Friday Night: ZZ Top At The Woodlands
For more photos from the show, see our slideshow here.
People talk all the time about the depleting ozone layer, melting polar ice caps, melting polar bears, ravaged rain forests, shortages of crude oil, but that can all go to Hell.
When ZZ Top is gone from this Earth, we will really have problems. The quotient of cool in this state and even the world will begin to rapidly diminish. We don't want to live in a world without ZZ Top, even though one day we may have to try.
If you were raised in Texas, correctly, ZZ Top runs in your blood. Let's put it this way: If you don't own Eliminator, Tres Hombres, or at least a greatest-hits compilation and are currently carrying a Texas drivers license, we have little to no use for you. You need help. Why do you hate yourself? We are not saying that you are scum per se, but there have been rumors.
Sure, you may be a helpful part of our economy and you may even be lucky enough to hold public office. But if you can't sing along to "La Grange," you confound us like three years of college algebra. Don't ask.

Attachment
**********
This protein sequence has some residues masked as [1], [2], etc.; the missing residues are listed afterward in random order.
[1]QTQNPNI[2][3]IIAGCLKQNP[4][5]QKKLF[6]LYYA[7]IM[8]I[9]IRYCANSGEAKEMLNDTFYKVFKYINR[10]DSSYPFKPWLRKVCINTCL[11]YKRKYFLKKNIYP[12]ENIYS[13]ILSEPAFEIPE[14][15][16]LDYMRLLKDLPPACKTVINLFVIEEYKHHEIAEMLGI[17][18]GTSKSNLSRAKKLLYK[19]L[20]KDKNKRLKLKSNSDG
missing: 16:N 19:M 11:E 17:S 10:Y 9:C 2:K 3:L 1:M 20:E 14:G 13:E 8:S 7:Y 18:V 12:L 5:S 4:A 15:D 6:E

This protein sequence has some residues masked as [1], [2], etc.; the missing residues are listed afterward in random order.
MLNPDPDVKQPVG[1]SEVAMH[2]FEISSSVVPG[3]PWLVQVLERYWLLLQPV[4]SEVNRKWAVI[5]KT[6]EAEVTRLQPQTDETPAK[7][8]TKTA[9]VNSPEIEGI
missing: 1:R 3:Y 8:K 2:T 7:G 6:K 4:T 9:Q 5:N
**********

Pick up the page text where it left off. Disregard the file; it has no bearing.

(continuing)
ZZ Top opened for Tom Petty and the Heartbreakers Friday, setting up the crowd so Petty and his crew could knock Cynthia Woods Mitchell Pavilion down. In front of a quickly-filling complex, Billy Gibbons, Dusty Hill and Frank Beard laid down a solid hour of hits that can't be toppled or argued with, a straight 60 minutes of every iconic riff and howl they have ever created.
"Got Me Under Pressure" opened things up tight around 7:40 p.m. We could probably listen to the cocaine-and-S&M track on a loop for an hour before we got a twinge of sickness from it. When you hear it live, the band slows it down just a clip and it almost has a subtle grind to it. Maybe with age they have learned to milk it for more than they could in the '80s. Age and experience and all that jazz.
It is still almost unfathomable to us that three guys can make that much noise on their own. The best power trios have a way of doing that, making you almost think for a second that you are being hoodwinked.
The boys pulled out " I Need You Tonight" as a portion of their two-part blues section, for which Gibbons needed a "blues hat." Luckily, two comely brunettes in black garters and lace were on hand to present him with one onstage. We just assume that chicks old enough to be ZZ's grandbabies are always just steps away to stroke their beards and light things for them.